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An accelerating conveyor drags a box

  1. Aug 21, 2015 #1
    1. The problem statement, all variables and given/known data
    The velocity of a conveyor is V=30+0.1t2. a box of mass m=3[kg] falls from zero height at t=0. the kinetic coefficient of friction is μk=0.4 and the static is μs=0.5.
    1) At which times the friction is kinetic and at which static
    2) What's the box's velocity in the different times
    3) What's the distance the box has traveled relative to the conveyor from t=0 to static friction
    4) What's the work that the conveyor has done from t=0 to static friction
    5) What's the work the box has done on the conveyor from t=0 to static friction
    6) What's the work the conveyor has done in the static friction phase

    2. Relevant equations
    Distance: ##x=\int vdt##
    Distance at constant acceleration: x=at2

    3. The attempt at a solution
    The velocities of the conveyor and box must equal in order that the friction will be static. v is the box's velocity:
    $$v=at=g\mu_k\cdot t$$
    $$30+0.1t^2=g\mu_k\cdot t\Rightarrow t_1=20,\; t_2=30$$
    I choose t=20. the maximum acceleration the box can stand in the static friction is ##a=g\mu_s=0.5\cdot 10=5##
    When the conveyor's acceleration exceeds that value the friction will become kinetic again. the conveyor's acceleration:
    $$V'=(30+0.1t^2)'=0.2t,\; 0.2t=5\Rightarrow t=25$$
    Between t=20 and t=25 the friction will be static. the box's velocity in the first kinetic stage is ##v=at=g\mu_k t##. in the static stage the conveyor's velocity is ##v=V=30+(t-20)^2##.
    In the second kinetic stage it's the conveyor's velocity minus the box's velocity relative to the conveyor. the box's velocity i find from a coordinate system attached to the conveyor. d'allamber's force is the conveyor's acceleration, and the total force is d'alambers's minus friction: ##F=m 0.2t-mg\mu_k##. the speed is the integral of acceleration, so:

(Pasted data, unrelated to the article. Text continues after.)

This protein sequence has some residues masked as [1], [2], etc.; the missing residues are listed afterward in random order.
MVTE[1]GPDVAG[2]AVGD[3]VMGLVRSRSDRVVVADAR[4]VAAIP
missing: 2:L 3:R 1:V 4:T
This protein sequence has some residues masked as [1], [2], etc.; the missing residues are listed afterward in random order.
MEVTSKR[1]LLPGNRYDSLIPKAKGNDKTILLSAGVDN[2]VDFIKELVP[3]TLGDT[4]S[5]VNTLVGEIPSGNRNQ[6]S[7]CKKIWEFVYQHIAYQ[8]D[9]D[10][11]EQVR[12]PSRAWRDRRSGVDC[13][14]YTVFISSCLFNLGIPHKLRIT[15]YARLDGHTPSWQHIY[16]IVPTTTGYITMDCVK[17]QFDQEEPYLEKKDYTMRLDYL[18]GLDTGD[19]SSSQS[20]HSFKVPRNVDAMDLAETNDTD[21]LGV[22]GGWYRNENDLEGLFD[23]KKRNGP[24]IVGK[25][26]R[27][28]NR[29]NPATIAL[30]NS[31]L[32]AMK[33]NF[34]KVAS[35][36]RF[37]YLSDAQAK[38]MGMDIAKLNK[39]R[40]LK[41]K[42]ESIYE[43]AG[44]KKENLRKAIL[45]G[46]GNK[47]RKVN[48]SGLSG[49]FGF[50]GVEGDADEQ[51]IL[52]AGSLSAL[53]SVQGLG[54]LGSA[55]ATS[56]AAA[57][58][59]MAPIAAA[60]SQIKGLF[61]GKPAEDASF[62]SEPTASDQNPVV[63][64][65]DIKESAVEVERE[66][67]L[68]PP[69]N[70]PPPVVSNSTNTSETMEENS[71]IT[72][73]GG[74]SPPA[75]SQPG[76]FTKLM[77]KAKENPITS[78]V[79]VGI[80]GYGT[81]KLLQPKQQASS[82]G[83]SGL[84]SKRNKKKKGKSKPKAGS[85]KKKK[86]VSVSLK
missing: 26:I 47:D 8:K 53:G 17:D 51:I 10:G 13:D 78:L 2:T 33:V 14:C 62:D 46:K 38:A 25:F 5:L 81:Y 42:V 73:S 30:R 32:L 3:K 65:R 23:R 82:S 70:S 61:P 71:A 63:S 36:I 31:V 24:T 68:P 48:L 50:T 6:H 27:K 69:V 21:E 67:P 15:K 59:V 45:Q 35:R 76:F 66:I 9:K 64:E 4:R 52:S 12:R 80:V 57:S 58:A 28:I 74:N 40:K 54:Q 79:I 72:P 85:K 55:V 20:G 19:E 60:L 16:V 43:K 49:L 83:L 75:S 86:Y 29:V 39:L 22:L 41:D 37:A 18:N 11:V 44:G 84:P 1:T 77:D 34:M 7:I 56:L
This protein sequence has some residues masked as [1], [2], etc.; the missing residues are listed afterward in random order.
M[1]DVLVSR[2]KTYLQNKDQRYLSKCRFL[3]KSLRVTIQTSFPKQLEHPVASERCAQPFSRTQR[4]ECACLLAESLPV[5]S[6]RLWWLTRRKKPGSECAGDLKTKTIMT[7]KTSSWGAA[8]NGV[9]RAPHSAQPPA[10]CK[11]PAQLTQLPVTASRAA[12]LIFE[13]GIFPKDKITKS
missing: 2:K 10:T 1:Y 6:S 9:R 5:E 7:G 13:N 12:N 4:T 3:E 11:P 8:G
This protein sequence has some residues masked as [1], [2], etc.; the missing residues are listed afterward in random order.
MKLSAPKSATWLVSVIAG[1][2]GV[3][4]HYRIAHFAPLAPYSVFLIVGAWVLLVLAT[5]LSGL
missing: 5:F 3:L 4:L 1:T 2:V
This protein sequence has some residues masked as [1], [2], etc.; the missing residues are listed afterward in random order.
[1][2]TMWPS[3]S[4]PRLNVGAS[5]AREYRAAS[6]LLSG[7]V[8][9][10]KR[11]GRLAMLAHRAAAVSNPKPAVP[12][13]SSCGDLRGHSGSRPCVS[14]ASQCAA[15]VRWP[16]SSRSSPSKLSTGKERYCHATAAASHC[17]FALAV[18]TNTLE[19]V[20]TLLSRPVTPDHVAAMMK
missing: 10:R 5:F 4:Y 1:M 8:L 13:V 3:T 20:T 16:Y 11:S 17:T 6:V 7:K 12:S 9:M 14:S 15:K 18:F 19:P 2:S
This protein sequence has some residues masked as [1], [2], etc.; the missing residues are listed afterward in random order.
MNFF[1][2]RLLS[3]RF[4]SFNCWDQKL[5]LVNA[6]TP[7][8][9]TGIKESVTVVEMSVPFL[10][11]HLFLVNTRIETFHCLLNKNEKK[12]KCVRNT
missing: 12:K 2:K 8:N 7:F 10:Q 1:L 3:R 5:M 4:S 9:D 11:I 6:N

$$v=30+0.1t^2-\int_{25}^t 0.2t-g\mu_k dt=4t-7.5$$
    v' is the box's velocity relative to the conv': ##v=V+v'##, the distance the box has passed, relative to the conv', from t=0 to the static stage is the integral of the velocity:
    $$v'=v-V=g\mu_kt-(30+0.1t^2)=4t-30-0.1t^2,\; x=\int_0^{20} 4t-30-0.1t^2 dt=66\frac{2}{3}$$
    It should be negative. The work the conveyor has done from t=0 to static is FxS, S is the distance the box traveled:
    $$W=mg\mu_k\cdot \frac{1}{2}g\mu_k t^2=96,000[Joule]$$
    The work the box has done on the conv' during that time is the same force times the distance the conv' traveled. the distance it traveled is the integral of the velocity:
    $$W=mg\mu_k\cdot\left( 30t+\frac{1}{30}t^3 \right)=10,400[Joule]$$
    Is this work the loss of energy? is it all transformed into heat?
    At the static friction stage the conv' has done work:
    $$W=mg\mu_s\cdot \left[ 30(25-20)+\frac{1}{30}(25-20)^3 \right]=6062.5[Joule]$$
     
    Last edited: Aug 21, 2015
  2. jcsd
  3. Aug 21, 2015 #2

    Nathanael